Tohr leaped over the guardrail, hit the walkway, and bounced up onto the fence. Locking a clawhold into the links, he swung his lower body over the top, and landed his shitkickers on the parapet.

The lesser’s beery bravado fizzled a little as he started backing away.

“What, you think I’m afraid of heights?” Tohr said in a low voice. “Or that five feet of chainlink is going to keep me from you?”

The wind howled against them, plastering their clothes to their bodies and whistling through the steel girders. Far, far, far down below, the inky waters of the river were nothing but a vague, dark stretch, like a parking lot.

Gonna feel like asphalt, too.

“I got a gun,” the lesser yelled.

“So take it out.”

“My friends are coming for me!”

“You don’t have any friends.”

The lesser was a new recruit, his hair and eyes and skin having yet to pale out. Lanky and twitchy, he was likely a drug user who suffered from brain-fry—which was no doubt why he’d fallen for the pitch to join the Society.

“I’ll jump! I’ll fucking jump!”

Tohr palmed the handle of one of his two daggers and withdrew the black blade from his chest holster. “So quit yakking and start flying.”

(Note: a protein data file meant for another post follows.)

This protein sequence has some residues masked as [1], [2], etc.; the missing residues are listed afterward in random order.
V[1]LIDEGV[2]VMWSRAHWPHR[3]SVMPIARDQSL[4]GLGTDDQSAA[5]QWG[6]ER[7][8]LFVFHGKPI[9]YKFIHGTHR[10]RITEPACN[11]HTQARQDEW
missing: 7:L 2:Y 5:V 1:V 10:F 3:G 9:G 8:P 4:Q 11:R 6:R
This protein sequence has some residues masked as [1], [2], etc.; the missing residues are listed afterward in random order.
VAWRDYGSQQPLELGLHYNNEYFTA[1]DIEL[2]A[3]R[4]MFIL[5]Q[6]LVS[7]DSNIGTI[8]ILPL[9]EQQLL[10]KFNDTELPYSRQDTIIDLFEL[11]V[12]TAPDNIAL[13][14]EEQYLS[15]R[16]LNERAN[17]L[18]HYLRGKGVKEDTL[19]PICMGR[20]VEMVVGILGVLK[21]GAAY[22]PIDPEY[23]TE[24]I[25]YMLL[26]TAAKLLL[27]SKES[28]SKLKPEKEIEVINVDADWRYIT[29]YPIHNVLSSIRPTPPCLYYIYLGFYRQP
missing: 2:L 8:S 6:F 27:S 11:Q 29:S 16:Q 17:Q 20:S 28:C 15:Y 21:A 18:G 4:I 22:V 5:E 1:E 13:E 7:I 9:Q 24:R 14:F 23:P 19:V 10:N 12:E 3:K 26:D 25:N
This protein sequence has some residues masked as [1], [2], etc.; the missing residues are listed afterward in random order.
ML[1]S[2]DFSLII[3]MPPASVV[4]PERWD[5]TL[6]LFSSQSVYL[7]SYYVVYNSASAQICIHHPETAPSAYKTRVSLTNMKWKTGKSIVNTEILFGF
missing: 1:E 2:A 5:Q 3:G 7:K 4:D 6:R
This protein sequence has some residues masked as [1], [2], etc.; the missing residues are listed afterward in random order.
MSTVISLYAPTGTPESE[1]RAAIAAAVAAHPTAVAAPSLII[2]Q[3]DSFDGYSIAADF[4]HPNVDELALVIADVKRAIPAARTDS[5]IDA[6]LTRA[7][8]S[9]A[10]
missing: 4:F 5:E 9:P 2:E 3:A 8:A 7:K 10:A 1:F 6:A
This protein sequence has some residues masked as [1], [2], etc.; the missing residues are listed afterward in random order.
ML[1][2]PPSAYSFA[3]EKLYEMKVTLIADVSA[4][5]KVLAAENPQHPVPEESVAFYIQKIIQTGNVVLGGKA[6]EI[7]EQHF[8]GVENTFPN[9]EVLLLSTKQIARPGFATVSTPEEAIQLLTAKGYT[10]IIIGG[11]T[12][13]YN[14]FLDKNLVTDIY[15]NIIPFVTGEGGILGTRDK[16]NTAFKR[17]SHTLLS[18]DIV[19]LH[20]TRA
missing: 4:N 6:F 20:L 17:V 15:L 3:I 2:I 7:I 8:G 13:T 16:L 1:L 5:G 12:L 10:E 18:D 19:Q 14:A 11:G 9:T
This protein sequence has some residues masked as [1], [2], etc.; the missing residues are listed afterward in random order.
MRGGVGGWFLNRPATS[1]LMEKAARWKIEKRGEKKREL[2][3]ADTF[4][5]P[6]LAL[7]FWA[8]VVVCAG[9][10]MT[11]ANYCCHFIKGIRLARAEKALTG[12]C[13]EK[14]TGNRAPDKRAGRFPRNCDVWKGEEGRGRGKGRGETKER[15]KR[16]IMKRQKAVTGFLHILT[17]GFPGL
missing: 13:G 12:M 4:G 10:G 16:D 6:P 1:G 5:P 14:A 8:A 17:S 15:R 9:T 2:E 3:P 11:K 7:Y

The slayer looked over the edge. “I’ll do it! I swear I’ll do it!”

A gust gave them a blast from a different direction, sweeping Tohr’s long leather coat out over the free fall. “Don’t matter to me. I’ll kill you up here or down there.”

The lesser peered over the edge again, hesitated, and then let ’er rip, leaping to the side and hitting all that nothing-but-air, his arms pinwheeling as if he were trying to keep his balance so he landed feetfirst.

Which at this height would probably just drive his thighbones up into his abdominal cavity. Better than swallowing his own head, however.

Tohr resheathed his dagger and prepared for his own descent, taking a deep breath. And then it was…

As he went over the edge and took that first gasp of antigravity, the irony of the bridge jump wasn’t lost. He’d spent so much time wishing for his death to come, praying for the Scribe Virgin to take his body and send him up to be with his loved ones. Suicide had never been an option; you took your own life, you couldn’t get into the Fade—and that was the only reason he hadn’t cut his wrists, sucked on the business end of a shotgun, or… jumped off a bridge.